[USJC] President Father Thomas Smolich, SJ, who served on the Coetus Praevius (a planning committee for GC 35) with Father Nicolás, said, “The electors chose the man God had in mind.” Smolich added, “Our new Father General is profoundly spiritual; when you talk to him there is a depth that is striking.”
In an age where diverse cultures, religions and ways of life interact on an unprecedented scale, Father Nicolás is widely viewed as among the leading Jesuit experts on inter-religious dialogue. “His history as a scholar and theology professor, educated in both Tokyo and Rome, and his multiple language skills of east and west were also important to this international body of educators,” said Father Fred Kammer, SJ, provincial of New Orleans and one of the electors. “His experiences of the dynamic emerging Church in such countries as India, Japan, China, Korea, and the Philippines and his vision for spreading the Gospel appealed to many – reminding them of the great missionary St. Francis Xavier,” according to Kammer.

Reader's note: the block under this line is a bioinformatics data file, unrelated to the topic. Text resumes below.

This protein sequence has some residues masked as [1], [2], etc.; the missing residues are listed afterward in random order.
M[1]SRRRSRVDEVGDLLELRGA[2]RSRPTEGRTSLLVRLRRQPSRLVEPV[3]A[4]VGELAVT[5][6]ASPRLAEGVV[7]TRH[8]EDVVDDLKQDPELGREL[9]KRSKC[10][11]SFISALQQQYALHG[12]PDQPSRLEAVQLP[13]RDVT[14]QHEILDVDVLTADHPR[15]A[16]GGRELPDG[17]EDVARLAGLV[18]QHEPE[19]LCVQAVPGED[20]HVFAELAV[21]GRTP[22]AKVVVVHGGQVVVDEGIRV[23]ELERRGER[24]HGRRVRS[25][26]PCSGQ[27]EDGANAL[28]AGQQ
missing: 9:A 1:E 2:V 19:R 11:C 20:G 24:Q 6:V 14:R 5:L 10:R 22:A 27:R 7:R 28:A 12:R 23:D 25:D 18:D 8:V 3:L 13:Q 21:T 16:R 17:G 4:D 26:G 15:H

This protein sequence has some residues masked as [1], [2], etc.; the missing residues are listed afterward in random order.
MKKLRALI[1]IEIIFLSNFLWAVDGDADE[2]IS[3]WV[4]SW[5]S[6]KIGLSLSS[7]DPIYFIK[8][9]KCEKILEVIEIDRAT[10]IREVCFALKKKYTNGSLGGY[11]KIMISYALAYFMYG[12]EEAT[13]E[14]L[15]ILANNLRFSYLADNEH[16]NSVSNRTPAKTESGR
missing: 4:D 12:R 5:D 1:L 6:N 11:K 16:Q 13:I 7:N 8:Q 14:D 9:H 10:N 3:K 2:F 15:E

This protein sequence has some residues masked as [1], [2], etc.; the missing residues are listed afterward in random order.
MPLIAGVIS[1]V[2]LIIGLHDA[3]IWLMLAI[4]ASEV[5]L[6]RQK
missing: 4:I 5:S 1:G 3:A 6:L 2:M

New York Provincial Father Jeff Chojnacki, SJ added, “his election is a bridge to all parts of the world.” It is a bridge expected to reach across not only geographic divisions. Father Shogo Sumita, SJ, current provincial of Japan, recalled how Father Nicolás moved from the provincial residence to one of poorest neighborhoods. “He has a deep grace of Ignatian spirituality and a creative imagination. After serving as provincial, he decided to live and work with the poor,” said Father Sumita.
Father Nicolás was born in Spain, earned a degree in systematic theology from the Pontifical Gregorian University in Rome, taught at the Sophia University in Tokyo, directed the East Asia Pastoral Institute in the Philippines, served as presiding secretary of the 34th General Congregation in 1995, and speaks five languages. His visits to the United States have included stops at the Arrupe Experience, an annual preparation program for American Jesuits nearing ordination.
The Provincial of Maryland Father Tim Brown, SJ sees the election of a man with this breadth to be a “sign of unity and peace.” New England Provincial Father Tom Regan adds, “We are delighted that such a holy man, one who has such a vision of the world, has been selected to lead us.”PHOTOS: Don Doll SJ (1,2,4)/Dani Villanueva SJ (3,5)
“And at 71 years old,” says Father Smolich, “Nicolás walks faster than anyone I’ve ever seen.”